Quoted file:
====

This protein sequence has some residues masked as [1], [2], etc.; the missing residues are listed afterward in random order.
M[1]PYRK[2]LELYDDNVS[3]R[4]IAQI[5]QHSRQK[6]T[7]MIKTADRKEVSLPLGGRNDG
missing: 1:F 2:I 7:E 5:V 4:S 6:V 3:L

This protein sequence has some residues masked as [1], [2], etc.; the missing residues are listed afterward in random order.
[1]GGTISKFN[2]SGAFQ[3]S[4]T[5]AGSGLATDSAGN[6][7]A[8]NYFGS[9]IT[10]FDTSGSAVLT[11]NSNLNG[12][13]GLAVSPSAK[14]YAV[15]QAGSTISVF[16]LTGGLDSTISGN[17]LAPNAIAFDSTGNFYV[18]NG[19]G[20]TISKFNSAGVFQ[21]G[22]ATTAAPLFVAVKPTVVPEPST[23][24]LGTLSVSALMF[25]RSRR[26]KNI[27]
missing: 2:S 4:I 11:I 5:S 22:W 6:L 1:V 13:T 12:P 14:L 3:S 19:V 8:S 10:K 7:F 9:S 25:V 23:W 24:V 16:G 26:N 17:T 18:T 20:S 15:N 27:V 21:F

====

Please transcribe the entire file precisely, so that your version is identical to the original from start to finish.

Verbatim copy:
This protein sequence has some residues masked as [1], [2], etc.; the missing residues are listed afterward in random order.
M[1]PYRK[2]LELYDDNVS[3]R[4]IAQI[5]QHSRQK[6]T[7]MIKTADRKEVSLPLGGRNDG
missing: 1:F 2:I 7:E 5:V 4:S 6:V 3:L

This protein sequence has some residues masked as [1], [2], etc.; the missing residues are listed afterward in random order.
[1]GGTISKFN[2]SGAFQ[3]S[4]T[5]AGSGLATDSAGN[6][7]A[8]NYFGS[9]IT[10]FDTSGSAVLT[11]NSNLNG[12][13]GLAVSPSAK[14]YAV[15]QAGSTISVF[16]LTGGLDSTISGN[17]LAPNAIAFDSTGNFYV[18]NG[19]G[20]TISKFNSAGVFQ[21]G[22]ATTAAPLFVAVKPTVVPEPST[23][24]LGTLSVSALMF[25]RSRR[26]KNI[27]
missing: 2:S 4:I 11:I 5:S 22:W 6:L 1:V 13:T 12:P 14:L 3:S 19:V 8:S 10:K 7:F 9:S 25:V 23:W 24:V 16:G 26:N 17:T 18:T 20:S 15:N 27:V 21:F